A fixed trigger threshold voltage VT (see FIG. 2) midway between 0 and 12 volts is conveniently used to indicate a moment when photosensor 16 is only partially covered (in this example, only one-half covered). Since photosensor 16 is fixed, the voltage VT represents the same position of leading edge 24 of each article 10 passing between the LED/photosensor pair 12, 16. This voltage VT is used to indicate the moment when each new article 10 has advanced to the same relative position. Although the voltage VT has been selected in the example as 6 volts, any other suitable threshold voltage value may be selected. Since the position of the leading edge 24 of the article determines when the threshold voltage is reached, it is highly desirable that the quality of the edge surface be good, not ragged, to achieve accurate length measurement of the article.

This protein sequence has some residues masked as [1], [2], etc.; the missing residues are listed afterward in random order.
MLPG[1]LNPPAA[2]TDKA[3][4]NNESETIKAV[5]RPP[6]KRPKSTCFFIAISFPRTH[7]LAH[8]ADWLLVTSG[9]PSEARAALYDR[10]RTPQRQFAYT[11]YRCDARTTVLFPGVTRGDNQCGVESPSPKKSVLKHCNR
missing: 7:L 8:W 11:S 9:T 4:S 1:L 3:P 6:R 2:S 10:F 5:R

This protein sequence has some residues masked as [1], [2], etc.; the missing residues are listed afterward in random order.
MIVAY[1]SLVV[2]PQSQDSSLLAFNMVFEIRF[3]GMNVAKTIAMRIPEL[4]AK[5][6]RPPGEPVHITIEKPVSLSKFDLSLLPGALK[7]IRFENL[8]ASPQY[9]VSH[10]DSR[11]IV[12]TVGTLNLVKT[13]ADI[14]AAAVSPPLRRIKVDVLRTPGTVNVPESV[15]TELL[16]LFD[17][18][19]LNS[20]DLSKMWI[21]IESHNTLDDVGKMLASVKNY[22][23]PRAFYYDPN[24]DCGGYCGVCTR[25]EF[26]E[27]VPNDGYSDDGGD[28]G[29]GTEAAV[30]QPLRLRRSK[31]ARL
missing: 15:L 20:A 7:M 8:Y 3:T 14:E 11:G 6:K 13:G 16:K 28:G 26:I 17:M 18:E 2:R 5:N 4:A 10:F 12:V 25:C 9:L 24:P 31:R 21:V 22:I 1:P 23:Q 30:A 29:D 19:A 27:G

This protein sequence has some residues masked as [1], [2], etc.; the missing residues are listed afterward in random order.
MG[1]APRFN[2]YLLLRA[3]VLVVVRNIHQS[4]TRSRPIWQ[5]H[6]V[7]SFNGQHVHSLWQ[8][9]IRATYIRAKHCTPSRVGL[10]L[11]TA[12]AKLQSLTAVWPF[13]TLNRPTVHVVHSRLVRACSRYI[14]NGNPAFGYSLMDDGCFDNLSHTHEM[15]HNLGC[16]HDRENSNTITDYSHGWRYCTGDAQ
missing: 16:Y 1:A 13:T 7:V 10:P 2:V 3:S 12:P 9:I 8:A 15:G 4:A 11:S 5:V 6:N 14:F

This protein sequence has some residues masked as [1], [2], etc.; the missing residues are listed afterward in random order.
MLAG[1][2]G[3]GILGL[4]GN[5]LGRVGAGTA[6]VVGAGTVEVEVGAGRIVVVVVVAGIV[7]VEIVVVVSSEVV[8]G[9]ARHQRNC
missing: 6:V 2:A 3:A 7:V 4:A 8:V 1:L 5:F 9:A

As indicated earlier, the LED/photosensor pairs 12, 16 and 14, 18 are spaced apart by nominal length Lo. It is assumed that the absolute actual length L of each article 10 differs from the absolute nominal length Lo by an amount compared to the length of the sensing area of the sensors 16, 18 defined by the formula, e.g. the absolute value of the quantity (L-Lo) is less than one half the length of the sensing area of one sensor. Accordingly, when photosensor 16 is only partially covered by article 10, photosensor 18 is only partially covered also. A trigger circuit 28 which may be of any type known to those skilled in the art, is employed to detect when the threshold voltage VT has been reached by photosensor 16. At this moment, the voltage produced by photosensor 18 is memorized by a sample/hold (S/H) module 30. This memorized voltage level will vary depending upon the amount of photosensor 18 area covered. The amount of sensor area covered is, since leading edge 24 is always in the same position at the time of the memorized voltage, a function of the length of article 10. Therefore, the memorized voltage can be directly applied to a voltmeter 31 or similar device which may have a calibration curve such as shown in FIG. 4 which converts the memorized voltage level to the actual length measurement of article 10.